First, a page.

Last year a Birkin bag broke records and became the most expensive handbag in the world.
The rare Himalayan crocodile Birkin with white gold detailing and 245 diamonds was bought for $300,168 by an anonymous buyer at Christie’s Hong Kong.
No sea salt included.
Birkin have form for this.
Their boring old regular bags sell for $9000.
How do they do this when designer brands like Prada and Chanel are commoditised and ubiquitous in shopping malls across the globe?
Your average woman can’t just walk into Hermes and buy one. You’d have to have a long-standing relationship with one of their sales associates.
This exclusivity and the subsequent mystique that surrounds the Birkin has proved to be a phenomenally successful marketing tactic.
Observe the experience of trying to get one.
Certainly, these bags are elusive – as I discover at the Sloane Street store, a haven of luxurious soft furnishings, gleaming glass cabinets and polished surfaces.
The customers are mainly Arab or Asian, the women dripping with diamonds, men dressed in cashmere weekend wear.
After I’ve stated my intention to buy a Birkin, a male assistant wordlessly ushers me towards a leather-covered desk and asks me to sit down.
‘We do not have any in the shop,’ he explains. ‘There will be none until next month. And I cannot tell you when the next delivery will arrive. For security reasons, we don’t even know what will arrive in the delivery.’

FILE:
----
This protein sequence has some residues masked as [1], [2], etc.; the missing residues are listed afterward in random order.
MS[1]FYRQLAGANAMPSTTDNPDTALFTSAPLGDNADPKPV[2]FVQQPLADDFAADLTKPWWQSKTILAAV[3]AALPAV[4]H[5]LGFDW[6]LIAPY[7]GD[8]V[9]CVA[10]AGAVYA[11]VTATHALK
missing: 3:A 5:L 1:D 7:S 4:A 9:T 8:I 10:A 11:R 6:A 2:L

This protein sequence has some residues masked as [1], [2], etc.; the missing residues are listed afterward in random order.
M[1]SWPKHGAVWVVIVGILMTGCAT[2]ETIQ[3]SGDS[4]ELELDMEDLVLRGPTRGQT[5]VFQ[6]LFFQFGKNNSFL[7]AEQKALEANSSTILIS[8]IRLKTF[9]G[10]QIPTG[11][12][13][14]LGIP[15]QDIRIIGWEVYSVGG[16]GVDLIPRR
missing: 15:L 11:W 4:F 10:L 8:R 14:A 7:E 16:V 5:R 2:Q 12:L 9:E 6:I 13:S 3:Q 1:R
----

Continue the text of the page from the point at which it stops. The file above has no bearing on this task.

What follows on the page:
Perhaps I could buy a Kelly bag, then? ‘The Kelly is even less available,’ he says sternly.
But there is a ray of hope.
Would I like to see the leather samples? He opens a book of butter-soft leather and I am allowed to flick through. I pause when I reach an electric blue leather.
Could I perhaps order a bag, then – in this? His eyebrow arches again.
‘No, madam. We do not take orders. It is not possible to order a colour. We get orange or red sometimes, and the odd time an off-white grey. Everyone assumes that you can simply order these bags – but it is not like that. It is a waiting game.’
There’s a lot to learn from this experience.
Even though they have nothing to sell the customer they give her a taste of what it would be like to own one. They let her touch the leather. Reinforce how rare they are multiple times and how special she would be should she ever be lucky enough to get her hands on one.
It leaves the customer salivating for more.
He takes my details, I thank him profusely and spill out onto the street, back among the ordinary people with their cheap single-stitched handbags. Momentarily, I have been seduced into feeling that I am extraordinarily lucky indeed to be given the opportunity to spend £7,000 on a handbag.
Even if you don’t have ultra rare products you can create this experience for your customers.
VIP club with special benefits.
One off editions of your regular products.
Limit your client roster to 10 and make customers qualify.
The more you gently push customers away from these while giving them a taste of life behind the velvet rope the more they will go crazy for them.